Thoughts on a climate-related debate

A friend who works for Greenpeace recently sent me a link to a video in which author and environmental activist Annie Leonard explains why she and many others feel that “cap and trade” carbon markets are a bad way of reducing carbon in response to global climate change. The debate regarding carbon trading is particularly lively because economists are almost universally in favor of carbon trading as the most effective, least-cost means of reducing carbon emissions. The video is a great summary of what I take to be the key issues, and you can find the video here.

A brief critique of the video: it starts off by poisoning the well…Goldman Sachs is involved in carbon markets, so they must be evil! Then Leonard points out particular problems of existing trading schemes (permits given away, volatile trading, bogus offsets) and concludes that therefore carbon markets don’t work. My commentary: markets are working to a significant degree in California…auctioned permits, steady trading above the price floor, pretty thorough inspections to make sure offsets aren’t bogus, etc. ); it’s definitely trickier and more expensive to implement than command, especially correctly, but the savings between trading and command might make it worthwhile. It would come down to the numbers, and nobody is talking about then. But so far, California seems to be showing that it can work.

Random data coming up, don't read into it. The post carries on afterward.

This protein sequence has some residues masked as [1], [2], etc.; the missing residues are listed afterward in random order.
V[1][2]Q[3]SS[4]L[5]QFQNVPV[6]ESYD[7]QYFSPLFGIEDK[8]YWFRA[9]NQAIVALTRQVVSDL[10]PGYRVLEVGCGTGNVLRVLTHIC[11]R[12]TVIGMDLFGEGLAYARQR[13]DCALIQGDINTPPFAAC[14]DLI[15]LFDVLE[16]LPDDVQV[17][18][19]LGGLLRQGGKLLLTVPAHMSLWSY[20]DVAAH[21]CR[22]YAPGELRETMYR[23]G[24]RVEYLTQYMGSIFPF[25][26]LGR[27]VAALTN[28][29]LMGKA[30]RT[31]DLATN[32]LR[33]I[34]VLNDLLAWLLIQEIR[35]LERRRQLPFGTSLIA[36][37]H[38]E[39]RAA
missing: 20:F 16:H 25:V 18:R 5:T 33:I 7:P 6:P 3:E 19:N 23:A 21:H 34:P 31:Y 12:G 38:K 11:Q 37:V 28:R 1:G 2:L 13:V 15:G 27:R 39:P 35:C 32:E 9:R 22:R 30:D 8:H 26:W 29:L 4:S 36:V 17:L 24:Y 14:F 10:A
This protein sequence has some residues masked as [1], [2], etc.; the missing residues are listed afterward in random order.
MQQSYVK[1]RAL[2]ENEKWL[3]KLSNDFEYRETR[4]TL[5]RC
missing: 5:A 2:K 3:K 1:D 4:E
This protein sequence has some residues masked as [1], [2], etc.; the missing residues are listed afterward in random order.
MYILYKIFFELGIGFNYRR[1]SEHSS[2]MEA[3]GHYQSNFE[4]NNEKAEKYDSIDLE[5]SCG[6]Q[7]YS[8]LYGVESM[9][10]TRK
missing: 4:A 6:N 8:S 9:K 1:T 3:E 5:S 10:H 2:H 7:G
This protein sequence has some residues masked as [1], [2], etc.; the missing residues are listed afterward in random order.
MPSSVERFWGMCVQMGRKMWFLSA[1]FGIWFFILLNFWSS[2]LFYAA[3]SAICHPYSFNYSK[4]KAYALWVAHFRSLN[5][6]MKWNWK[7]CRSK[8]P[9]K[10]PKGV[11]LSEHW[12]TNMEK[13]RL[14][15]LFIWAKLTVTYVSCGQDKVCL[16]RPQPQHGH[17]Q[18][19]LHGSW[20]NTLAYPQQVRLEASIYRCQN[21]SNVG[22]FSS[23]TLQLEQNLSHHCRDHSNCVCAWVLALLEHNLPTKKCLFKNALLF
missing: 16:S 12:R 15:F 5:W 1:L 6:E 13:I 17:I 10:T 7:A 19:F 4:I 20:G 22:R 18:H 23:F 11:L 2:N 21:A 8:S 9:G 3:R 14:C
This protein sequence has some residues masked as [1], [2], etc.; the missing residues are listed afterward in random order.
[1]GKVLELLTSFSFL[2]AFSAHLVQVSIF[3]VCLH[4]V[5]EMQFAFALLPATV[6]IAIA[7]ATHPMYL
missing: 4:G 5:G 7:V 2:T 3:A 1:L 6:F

Then the video gets into the third problem, that cap and trade is a distraction, that we should go for the “big solutions.” I more or less concur that big solutions would be better…change society, get rid of carbon subsidies, decarbonize, get off of the growth merry-go-round.  etc. I’d like to see all that happen. But I don’t think it will.

So it comes down, it seems, to a choice of political strategy: the messy, ugly work of building an imperfect, quite partial, but apparently politically feasible system, or the noble work of taking a stand against the whole sordid system, without coming up with much in the way of politically feasible alternatives. (One could argue that we need to change the politically feasibility, and although there are some examples in some realms of that happening, it’s still just another kind of long-shot. It’s certainly something we weren’t willing to consider after Deepwater Horizon or the financial crisis.)